It’s always interesting exploring something that has dimensions and layers to it. – Tahir Raj Bhasin
In my last post I looked at Miller’s 1956 paper that suggested the limit to how much we can remember is around seven plus or minus two items. But clearly we remember more things, more faces, more words, more situations so what exactly is he referring to when he talks about limits to our memories?
Miller was talking specifically about one-dimensional data, and you can think of this as data distributed across a continuum where only one thing changes. Take a set of numbers, for example. The numbers 1, 6 and 17 are of a single dimension. If you look away and try to remember these numbers you’ll probably have no trouble at all. What about 4, 7, 12, 15 and 19. A little harder? How about 3, 6, 4, 12, 33, 20, 14, and 19? How many did you get this time?
We seem to be unable to remember more than a certain number of things that only vary in a single dimension. We experience the same issue with lists of words, tones or lengths of a line. So how do we remember things like entire languages? The answer may have to do with the concept of multiple dimensions. Language studies show that phonemes, the sounds that make up language vary in around eight to ten dimensions which is why we’re able to remember the sounds that make up words.
This leads to the idea that adding dimensions helps improve recall. We’re less interested in memory skills in this context than the ability to take useful notes but the concept of dimensions can help us look at the practice of note taking and consider how we can do it better. Many of the ways in which we increase the number of dimensions are obvious when you look at your own practice. Using different colours for different types of information, one colour for notes another for actions is one method. Splitting content up into headings, subheadings and content is another. Spreading content across a page using diagrammatic approaches rather than linear text marching across and down a page. Grouping, clustering and connecting ideas. All these are approaches that add dimension to your work and make it easier to recall and retrieve information from your mass of material. It’s much easier to look back through your notes and search for labels circled in red than it is to read through closely written unchanging text looking for that note you made weeks ago.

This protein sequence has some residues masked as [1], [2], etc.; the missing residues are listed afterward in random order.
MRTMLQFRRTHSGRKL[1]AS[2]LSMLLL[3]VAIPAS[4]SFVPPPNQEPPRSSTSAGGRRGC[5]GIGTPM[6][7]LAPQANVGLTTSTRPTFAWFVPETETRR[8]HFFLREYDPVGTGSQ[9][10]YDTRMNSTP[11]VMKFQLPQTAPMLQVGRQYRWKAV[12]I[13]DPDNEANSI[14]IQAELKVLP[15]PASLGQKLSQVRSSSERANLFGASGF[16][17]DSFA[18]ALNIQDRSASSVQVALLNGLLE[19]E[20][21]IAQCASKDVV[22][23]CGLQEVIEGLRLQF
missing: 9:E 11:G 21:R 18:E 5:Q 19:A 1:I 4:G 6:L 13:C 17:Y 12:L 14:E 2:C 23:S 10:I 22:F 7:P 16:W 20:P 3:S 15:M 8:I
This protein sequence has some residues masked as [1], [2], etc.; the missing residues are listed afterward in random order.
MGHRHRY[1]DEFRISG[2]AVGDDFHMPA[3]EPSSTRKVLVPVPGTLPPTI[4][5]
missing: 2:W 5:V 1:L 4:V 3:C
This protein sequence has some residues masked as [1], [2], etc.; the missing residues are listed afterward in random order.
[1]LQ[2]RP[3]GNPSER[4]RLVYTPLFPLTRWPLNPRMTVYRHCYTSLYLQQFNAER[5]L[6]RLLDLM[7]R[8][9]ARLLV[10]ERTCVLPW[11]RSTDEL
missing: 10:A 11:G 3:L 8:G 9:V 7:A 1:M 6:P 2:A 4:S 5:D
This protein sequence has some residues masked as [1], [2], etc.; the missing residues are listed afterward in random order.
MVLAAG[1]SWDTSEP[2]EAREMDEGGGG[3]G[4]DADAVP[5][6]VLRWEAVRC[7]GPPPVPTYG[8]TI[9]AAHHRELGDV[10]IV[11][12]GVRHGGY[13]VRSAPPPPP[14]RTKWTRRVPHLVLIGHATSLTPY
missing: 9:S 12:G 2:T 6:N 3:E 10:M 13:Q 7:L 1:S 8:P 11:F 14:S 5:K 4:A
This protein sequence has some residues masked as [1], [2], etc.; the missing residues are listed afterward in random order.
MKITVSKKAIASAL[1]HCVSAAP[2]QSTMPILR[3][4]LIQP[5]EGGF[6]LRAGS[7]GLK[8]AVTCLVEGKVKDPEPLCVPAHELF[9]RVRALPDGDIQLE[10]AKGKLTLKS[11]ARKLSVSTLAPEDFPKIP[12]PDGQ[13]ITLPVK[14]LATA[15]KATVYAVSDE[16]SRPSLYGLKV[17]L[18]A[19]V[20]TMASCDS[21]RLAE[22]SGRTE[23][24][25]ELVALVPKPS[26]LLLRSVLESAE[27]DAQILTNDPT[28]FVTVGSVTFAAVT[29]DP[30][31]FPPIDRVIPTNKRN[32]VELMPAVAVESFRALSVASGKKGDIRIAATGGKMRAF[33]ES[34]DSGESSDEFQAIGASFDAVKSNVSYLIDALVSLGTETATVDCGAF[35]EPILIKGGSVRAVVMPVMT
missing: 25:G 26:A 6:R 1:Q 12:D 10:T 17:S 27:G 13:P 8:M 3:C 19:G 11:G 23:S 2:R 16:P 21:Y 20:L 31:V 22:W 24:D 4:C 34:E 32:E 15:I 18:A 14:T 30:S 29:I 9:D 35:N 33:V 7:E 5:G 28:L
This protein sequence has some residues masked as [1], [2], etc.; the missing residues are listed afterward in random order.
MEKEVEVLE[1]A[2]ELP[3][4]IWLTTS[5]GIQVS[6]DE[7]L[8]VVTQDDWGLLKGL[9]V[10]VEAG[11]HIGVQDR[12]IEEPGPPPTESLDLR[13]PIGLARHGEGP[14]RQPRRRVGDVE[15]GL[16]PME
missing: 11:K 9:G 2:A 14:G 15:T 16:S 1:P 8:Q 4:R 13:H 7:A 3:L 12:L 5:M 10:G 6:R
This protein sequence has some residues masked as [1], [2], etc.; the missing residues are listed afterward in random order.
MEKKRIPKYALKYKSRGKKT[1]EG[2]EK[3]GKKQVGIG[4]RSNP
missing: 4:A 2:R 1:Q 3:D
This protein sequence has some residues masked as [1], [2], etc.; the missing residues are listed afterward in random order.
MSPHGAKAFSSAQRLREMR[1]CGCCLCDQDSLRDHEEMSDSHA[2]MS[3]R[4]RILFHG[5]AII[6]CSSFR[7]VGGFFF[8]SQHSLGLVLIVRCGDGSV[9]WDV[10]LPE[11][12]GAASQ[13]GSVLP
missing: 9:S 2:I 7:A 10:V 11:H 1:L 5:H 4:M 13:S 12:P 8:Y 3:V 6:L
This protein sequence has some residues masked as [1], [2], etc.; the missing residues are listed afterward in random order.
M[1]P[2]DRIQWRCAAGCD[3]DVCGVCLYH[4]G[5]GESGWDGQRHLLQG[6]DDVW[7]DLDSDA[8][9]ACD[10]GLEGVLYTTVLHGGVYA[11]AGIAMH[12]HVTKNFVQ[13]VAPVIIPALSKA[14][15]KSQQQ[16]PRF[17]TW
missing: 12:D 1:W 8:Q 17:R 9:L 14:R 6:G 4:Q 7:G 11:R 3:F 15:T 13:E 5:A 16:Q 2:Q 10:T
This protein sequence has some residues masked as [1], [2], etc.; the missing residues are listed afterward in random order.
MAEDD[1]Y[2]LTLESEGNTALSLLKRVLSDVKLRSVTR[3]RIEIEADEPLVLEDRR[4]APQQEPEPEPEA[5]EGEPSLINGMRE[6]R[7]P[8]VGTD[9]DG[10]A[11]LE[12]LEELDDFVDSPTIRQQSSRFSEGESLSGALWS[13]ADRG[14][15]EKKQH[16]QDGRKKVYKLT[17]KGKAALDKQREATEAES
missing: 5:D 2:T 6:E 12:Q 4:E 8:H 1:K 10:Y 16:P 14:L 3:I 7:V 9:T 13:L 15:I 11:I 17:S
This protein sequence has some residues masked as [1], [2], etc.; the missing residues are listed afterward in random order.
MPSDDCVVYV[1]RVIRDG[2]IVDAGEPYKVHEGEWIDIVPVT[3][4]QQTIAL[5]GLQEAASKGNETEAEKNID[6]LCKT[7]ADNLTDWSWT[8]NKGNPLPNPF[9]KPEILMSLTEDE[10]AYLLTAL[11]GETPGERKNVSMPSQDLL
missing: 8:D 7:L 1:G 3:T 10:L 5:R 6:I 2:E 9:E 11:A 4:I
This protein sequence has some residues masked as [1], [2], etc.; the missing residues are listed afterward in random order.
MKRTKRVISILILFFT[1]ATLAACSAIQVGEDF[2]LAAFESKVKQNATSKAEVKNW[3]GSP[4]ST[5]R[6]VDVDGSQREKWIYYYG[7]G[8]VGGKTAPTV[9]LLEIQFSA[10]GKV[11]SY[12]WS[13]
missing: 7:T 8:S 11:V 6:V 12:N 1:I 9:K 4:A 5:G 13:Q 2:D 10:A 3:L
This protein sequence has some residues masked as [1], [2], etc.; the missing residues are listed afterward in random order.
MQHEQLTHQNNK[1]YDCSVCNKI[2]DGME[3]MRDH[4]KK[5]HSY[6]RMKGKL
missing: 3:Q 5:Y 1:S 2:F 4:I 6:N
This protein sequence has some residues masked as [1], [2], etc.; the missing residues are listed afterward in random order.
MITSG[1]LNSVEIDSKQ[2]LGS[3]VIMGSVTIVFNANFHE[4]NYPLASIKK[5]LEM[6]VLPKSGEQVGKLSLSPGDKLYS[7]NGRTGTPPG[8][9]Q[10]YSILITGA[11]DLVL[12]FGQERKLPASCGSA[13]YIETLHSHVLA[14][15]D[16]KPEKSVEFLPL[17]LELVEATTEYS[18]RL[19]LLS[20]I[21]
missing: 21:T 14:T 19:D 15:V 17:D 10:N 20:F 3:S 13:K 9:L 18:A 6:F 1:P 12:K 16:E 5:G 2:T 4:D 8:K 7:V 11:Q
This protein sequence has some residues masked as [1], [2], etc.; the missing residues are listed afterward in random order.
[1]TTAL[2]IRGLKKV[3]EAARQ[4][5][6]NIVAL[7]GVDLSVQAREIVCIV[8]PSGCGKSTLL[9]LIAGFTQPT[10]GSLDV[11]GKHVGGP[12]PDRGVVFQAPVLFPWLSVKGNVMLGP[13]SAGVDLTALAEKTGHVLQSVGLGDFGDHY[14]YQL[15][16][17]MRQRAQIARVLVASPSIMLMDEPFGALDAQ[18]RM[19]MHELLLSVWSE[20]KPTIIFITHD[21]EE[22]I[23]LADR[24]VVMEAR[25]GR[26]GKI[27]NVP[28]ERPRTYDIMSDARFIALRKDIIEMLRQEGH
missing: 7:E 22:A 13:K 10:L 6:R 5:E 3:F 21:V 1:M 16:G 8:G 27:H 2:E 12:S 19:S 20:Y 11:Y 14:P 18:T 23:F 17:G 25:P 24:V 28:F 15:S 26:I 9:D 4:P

A big part of this set of posts is going to look at the ways in which we add dimensions to our note taking practice in order to help us take better notes. But we need to ask ourselves why we take notes in the first place – what’s the purpose of note taking? In that situations and contexts do we use it and why should we try and get better at doing it?
Let’s step back and look at that in the next post.
Miller, G.A. 1956, “The magical number seven, plus or minus two: some limits on our capacity for processing information”, Psychological review, vol. 63, no. 2, pp. 81-97.
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